How Long Does Trademark Registration Last?

Several documents submitted as part of a U.S. patent application

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The term of a federal trademark registration is ten years, with 10-year renewal terms. Unlike copyrights or patents, trademark registration rights can last indefinitely if the owner continues to use the mark to identify goods or services.

Filing Forms

However, between the fifth and sixth year after the date of initial trademark registration, you must file an "affidavit of use" and pay an additional fee to keep the registration alive. You must also file an affidavit and pay a fee every 10 years. If an affidavit is missed, the registration is canceled. However, you may file the affidavit within a grace period of six months after the end of the sixth or tenth year, with payment of an additional fee.

To file forms for a trademark, consider retaining an intellectual property lawyer, use the Trademark Electronic Application System. You may also contact the Trademark Assistance Center at 1-800-786-9199 to request a paper form.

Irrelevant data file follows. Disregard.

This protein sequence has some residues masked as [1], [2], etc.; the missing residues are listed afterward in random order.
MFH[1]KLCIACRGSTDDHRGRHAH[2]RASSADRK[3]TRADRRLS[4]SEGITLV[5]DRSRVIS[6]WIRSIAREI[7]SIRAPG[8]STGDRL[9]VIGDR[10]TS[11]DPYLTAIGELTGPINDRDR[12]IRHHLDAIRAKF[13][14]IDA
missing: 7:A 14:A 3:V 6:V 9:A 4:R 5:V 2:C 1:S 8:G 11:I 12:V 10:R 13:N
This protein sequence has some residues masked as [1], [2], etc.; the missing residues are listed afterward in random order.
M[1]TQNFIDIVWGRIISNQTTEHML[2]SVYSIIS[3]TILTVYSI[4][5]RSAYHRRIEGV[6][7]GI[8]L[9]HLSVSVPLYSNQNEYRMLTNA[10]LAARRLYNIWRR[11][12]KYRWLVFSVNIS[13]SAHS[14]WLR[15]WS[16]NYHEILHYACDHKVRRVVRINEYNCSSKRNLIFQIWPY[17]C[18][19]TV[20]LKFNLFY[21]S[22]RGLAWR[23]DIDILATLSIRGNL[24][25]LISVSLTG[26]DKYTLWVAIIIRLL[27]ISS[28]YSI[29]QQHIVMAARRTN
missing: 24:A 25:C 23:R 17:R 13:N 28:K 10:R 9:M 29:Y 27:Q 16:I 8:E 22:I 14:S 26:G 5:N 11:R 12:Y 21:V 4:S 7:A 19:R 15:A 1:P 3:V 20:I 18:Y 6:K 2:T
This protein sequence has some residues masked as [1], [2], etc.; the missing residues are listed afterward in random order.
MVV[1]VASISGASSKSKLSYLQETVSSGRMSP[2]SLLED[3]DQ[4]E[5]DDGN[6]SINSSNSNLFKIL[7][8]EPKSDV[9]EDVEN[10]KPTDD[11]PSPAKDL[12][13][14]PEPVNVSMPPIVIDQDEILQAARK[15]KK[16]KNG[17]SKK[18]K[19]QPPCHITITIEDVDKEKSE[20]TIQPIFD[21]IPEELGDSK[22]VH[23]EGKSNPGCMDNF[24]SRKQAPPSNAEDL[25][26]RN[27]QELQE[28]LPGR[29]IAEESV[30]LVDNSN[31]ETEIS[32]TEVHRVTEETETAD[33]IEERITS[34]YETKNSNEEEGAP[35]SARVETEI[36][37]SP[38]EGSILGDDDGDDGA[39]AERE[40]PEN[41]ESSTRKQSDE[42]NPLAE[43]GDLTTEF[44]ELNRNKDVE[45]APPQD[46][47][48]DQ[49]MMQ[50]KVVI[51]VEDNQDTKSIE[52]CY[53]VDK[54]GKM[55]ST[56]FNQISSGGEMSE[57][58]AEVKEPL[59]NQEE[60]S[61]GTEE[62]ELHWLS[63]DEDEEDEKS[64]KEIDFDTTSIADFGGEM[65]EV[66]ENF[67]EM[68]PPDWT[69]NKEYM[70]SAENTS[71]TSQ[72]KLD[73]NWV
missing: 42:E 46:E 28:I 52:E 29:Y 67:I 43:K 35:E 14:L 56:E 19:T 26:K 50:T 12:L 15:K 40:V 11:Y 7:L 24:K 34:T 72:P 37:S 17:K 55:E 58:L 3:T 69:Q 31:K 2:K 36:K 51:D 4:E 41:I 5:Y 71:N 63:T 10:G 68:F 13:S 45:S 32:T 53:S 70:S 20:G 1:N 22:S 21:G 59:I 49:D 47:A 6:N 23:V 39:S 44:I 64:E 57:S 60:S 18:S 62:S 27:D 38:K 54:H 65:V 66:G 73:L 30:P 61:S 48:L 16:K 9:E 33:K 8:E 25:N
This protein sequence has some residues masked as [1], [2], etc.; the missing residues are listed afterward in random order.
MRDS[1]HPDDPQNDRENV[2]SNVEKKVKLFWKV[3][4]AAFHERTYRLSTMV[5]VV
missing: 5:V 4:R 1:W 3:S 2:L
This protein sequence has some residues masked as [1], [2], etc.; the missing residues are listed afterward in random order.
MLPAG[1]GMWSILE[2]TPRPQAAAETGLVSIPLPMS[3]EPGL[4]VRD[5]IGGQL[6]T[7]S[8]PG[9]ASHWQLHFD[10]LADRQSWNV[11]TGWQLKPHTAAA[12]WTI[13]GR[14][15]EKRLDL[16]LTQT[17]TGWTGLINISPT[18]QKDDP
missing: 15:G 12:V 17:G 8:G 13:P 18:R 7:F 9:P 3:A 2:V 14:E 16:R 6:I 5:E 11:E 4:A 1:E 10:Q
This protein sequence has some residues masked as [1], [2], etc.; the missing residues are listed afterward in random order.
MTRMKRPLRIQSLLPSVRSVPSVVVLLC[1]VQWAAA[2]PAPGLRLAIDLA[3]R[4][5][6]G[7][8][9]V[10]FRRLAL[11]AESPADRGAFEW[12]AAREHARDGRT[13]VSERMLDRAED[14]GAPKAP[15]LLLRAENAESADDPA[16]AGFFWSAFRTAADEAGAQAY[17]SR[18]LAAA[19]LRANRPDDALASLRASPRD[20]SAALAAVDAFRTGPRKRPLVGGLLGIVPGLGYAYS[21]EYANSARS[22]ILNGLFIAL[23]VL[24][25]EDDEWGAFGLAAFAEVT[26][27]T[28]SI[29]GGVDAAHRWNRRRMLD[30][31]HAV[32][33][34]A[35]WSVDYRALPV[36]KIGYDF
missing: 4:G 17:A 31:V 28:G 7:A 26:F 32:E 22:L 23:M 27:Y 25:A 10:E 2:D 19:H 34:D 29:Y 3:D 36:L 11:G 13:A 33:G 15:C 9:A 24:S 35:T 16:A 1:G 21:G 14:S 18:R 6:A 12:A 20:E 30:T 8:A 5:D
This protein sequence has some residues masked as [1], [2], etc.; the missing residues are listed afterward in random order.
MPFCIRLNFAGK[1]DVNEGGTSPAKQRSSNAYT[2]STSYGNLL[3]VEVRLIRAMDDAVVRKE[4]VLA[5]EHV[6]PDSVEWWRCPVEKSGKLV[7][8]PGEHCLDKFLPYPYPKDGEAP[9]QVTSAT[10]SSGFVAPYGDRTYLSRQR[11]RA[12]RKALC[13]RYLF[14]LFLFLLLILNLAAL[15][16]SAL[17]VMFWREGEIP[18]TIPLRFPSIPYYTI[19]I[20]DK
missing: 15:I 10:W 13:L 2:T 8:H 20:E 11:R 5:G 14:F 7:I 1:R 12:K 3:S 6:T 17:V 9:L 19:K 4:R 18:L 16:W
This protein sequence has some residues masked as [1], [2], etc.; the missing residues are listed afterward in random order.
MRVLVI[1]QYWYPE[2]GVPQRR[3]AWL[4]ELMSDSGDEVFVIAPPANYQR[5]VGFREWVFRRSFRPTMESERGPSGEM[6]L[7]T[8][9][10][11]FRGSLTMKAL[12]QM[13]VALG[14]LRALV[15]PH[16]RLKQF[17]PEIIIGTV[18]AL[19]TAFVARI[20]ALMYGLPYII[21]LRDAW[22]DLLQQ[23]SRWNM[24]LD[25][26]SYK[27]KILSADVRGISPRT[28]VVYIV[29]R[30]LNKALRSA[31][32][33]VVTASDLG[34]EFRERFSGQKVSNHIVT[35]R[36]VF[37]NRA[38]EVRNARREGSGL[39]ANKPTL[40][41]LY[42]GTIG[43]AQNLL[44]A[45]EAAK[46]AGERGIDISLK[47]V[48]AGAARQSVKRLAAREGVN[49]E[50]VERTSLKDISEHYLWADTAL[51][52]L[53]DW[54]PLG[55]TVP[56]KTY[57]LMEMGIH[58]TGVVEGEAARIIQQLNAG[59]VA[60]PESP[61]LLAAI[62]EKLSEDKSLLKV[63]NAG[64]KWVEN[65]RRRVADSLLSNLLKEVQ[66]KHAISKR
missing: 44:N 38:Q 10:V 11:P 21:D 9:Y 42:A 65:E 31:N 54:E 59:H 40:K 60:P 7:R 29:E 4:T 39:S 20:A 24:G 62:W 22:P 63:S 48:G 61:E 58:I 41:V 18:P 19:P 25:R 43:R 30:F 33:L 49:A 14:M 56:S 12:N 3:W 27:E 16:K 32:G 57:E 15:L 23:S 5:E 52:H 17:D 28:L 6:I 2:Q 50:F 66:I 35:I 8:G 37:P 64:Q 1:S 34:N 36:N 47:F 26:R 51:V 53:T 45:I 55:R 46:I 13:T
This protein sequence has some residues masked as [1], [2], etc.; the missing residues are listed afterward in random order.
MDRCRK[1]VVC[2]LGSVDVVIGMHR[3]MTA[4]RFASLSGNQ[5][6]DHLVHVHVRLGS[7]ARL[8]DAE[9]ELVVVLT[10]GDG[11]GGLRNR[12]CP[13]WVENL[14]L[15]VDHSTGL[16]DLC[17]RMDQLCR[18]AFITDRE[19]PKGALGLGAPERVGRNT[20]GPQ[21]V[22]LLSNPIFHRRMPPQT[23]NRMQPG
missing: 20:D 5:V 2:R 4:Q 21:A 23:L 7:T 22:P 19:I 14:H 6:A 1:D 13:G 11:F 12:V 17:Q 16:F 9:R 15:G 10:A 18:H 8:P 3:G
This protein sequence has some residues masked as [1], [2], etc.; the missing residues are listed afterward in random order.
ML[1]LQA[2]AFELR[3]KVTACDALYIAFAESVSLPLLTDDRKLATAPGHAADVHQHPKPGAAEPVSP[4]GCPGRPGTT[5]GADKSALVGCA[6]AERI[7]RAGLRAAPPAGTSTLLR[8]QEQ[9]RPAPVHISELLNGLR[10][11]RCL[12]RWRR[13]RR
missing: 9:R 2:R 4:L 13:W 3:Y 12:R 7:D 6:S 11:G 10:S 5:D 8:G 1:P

Keep Your Registration Alive

To keep a registration alive, the owner of the registration must file specific forms at the particular times listed above.

  • Affidavit or declaration of continued use or excusable nonuse under Section 8 of the Trademark Act (also known as a Section 8 Declaration)
  • Application for renewal under Section 9 of the Trademark Act (also known as a Section 9 Renewal)
  • Declaration of Incontestability under Section 15 (Section 15 Declaration) of the Trademark Act (filed by the owner of a registration on the Principal Register)